Thomas, who finished second to Egan Bernal last year, suggested every effort must be made to ensure the Tour de France goes ahead, above all other events.

The race was originally scheduled to take place between June 27 and July 19, but that became unrealistic because of the coronavirus pandemic.

Restrictions on movement may have been lifted by August, allowing sport to return to some degree of normality.

"Hopefully those dates can go ahead, and I'm super-excited about that. The Tour is the pinnacle of the sport," Thomas told BBC Radio 5 Live.

"If that went ahead, it'd be great for the riders and the teams, and for the fans as well - something for everybody to look forward to.

"I've missed sport a lot - it's a good way to switch off from the real world. If it goes ahead, it'd also show we're through such a horrible, terrible time for everyone.

"The biggest thing is having a date we can work towards. Before, we just didn't know, obviously nobody knew.

"[I was] trying to maintain a bit of fitness and not put on too much weight, but in the bad of your mind you're [thinking], 'What am I doing this for?'.

"It's so much easier now you have a fixed target and a fixed goal to build towards."

The Road World Championships in Aigle-Martigny, Switzerland, are still scheduled to take place between September 20 and 27, and world governing body the UCI plans to fit in the Giro d'Italia and Vuelta a Espana after that.

It means there will be a hectic spell of activity for the world's top road cyclists, and Thomas suggested some level of compromise might be required to accommodate everything.

One possibility may be cutting down the Giro and Vuelta to shorter events, although there may be reluctance to make such a move with the Grand Tour events.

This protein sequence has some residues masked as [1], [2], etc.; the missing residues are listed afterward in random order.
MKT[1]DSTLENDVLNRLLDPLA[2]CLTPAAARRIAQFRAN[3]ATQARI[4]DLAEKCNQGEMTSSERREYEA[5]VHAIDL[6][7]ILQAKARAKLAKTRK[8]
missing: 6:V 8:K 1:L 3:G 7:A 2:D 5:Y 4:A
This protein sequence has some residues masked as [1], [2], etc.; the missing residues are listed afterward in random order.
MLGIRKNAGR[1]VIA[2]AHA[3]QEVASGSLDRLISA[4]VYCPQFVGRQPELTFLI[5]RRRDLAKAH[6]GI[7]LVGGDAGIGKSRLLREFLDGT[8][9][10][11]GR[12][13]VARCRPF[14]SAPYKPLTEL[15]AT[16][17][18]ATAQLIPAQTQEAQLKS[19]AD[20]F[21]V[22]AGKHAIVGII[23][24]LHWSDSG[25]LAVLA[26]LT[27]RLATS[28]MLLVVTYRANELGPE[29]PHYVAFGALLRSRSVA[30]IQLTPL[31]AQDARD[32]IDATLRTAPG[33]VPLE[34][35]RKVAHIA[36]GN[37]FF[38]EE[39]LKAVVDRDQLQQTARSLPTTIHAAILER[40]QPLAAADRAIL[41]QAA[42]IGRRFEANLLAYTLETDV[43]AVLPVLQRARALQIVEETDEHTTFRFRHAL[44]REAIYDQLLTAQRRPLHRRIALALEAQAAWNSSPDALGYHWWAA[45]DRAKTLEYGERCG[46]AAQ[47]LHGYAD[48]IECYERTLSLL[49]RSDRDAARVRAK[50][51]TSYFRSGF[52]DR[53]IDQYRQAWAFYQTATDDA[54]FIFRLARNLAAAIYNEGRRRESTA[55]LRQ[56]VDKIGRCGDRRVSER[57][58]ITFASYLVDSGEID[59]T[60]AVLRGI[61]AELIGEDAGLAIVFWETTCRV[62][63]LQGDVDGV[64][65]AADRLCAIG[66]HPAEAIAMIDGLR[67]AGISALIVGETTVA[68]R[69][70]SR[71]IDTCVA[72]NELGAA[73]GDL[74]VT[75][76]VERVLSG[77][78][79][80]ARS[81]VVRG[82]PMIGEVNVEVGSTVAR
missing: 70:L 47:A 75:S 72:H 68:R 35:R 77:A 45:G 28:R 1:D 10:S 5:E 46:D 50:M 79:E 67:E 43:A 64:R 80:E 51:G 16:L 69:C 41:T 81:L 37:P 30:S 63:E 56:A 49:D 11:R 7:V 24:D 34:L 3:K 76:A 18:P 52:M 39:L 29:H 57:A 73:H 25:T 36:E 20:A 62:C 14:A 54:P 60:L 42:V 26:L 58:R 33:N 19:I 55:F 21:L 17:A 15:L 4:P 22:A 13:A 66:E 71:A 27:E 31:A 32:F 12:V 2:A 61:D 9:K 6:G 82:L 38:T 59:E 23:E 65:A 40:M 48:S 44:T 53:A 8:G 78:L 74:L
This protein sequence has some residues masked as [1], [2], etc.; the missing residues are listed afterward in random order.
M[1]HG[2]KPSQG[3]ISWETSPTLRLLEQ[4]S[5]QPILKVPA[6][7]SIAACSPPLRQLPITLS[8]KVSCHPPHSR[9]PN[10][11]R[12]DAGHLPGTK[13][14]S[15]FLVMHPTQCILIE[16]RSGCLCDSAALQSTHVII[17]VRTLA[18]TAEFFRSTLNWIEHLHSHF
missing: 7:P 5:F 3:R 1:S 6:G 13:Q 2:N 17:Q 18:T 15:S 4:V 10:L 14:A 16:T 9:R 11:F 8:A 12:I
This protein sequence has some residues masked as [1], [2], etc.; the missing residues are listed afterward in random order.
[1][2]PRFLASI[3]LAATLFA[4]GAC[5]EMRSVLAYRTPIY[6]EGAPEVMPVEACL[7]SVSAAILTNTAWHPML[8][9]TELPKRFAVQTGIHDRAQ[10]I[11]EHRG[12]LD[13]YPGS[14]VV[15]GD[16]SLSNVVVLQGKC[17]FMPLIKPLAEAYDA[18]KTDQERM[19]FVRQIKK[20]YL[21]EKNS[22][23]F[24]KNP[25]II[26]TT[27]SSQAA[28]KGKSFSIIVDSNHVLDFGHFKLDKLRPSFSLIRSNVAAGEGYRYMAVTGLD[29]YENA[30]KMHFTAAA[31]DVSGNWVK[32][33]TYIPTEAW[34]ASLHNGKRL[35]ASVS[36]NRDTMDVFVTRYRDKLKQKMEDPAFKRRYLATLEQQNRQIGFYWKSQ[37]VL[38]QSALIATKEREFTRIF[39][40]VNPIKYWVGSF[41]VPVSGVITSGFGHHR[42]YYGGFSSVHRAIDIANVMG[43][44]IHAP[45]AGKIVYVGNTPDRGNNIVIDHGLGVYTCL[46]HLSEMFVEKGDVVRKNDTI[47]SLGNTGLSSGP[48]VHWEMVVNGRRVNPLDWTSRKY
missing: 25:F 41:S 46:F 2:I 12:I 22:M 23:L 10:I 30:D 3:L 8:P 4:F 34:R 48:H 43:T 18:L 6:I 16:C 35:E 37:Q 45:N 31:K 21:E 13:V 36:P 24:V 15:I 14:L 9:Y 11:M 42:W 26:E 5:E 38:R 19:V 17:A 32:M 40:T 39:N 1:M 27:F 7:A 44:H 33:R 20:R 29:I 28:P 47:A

Thomas said: "Once we officially know we can go racing again, I think talks can really start between UCI and the race organisers and the teams and we can come up with a decent plan.

"The Tour, in my eyes, needs to take priority because that's the main event in cycling, and then hopefully we can fit in some other races around it.

"If they are compromised slightly, I don't think they would mind too much if they still go ahead."

Thomas was taking part in a charity ride at home on Wednesday, raising money for the NHS Charities Together organisation by pedalling on a static bike for 12 hours, which he will repeat on Thursday and Friday.

The Tour de France has been postponed and will take place between August 29 and September 20 as a result of the coronavirus pandemic, the UCI has confirmed.

The status of cycling's most famous Grand Tour race had been unclear as the outbreak of COVID-19 continues to wreak havoc to the sporting calendar.

An extension of a ban on large-scale events in France until mid-July led to a postponement of the Tour, which was originally scheduled for between June 27 and July 19.

New dates have now been set and the original route will remain the same.

A statement on the Tour's official website read: "Following the president's address on Monday evening, where large-scale events were banned in France until mid-July as a part of the fight against the spread of COVID-19, the organisers of the Tour de France, in agreement with the Union Cycliste Internationale (UCI), have decided to postpone the Tour de France to Saturday August 29 to Sunday September 20, 2020.

"Initially scheduled to take place from June 27 to July 19, the Tour de France will follow the same route, with no changes, from Nice to Paris. Over the last few weeks, there has been constant communication between riders, teams, the organisers as well as other relevant third parties all with the support of the UCI, who are responsible for arranging a new global cycling schedule, in which the Tour de France takes pride of place.

"The organisers of the Tour de France are in regular contact with and have reached agreement with all of the different parties involved, from the local communities to the public authorities."

The UCI posted a "broad lines of the revised 2020 UCI International Road Calendar" on its official website.

It outlined the 2020 UCI Road World Championships in Aigle-Martigny (Switzerland) are still scheduled to take place between September 20 and 27, with no changes to the programme.

The Giro d'Italia and Vuelta a Espana will take place after the UCI Worlds, the UCI said.

The statement added: "The most prestigious one-day road races (the Monuments), ie Milano-Sanremo (Italy), the Tour des Flandres (Belgium), Paris-Roubaix (France), Liege-Bastogne-Liege (Belgium) and Il Lombardia (Italy), will all take place this season, at dates still to be defined."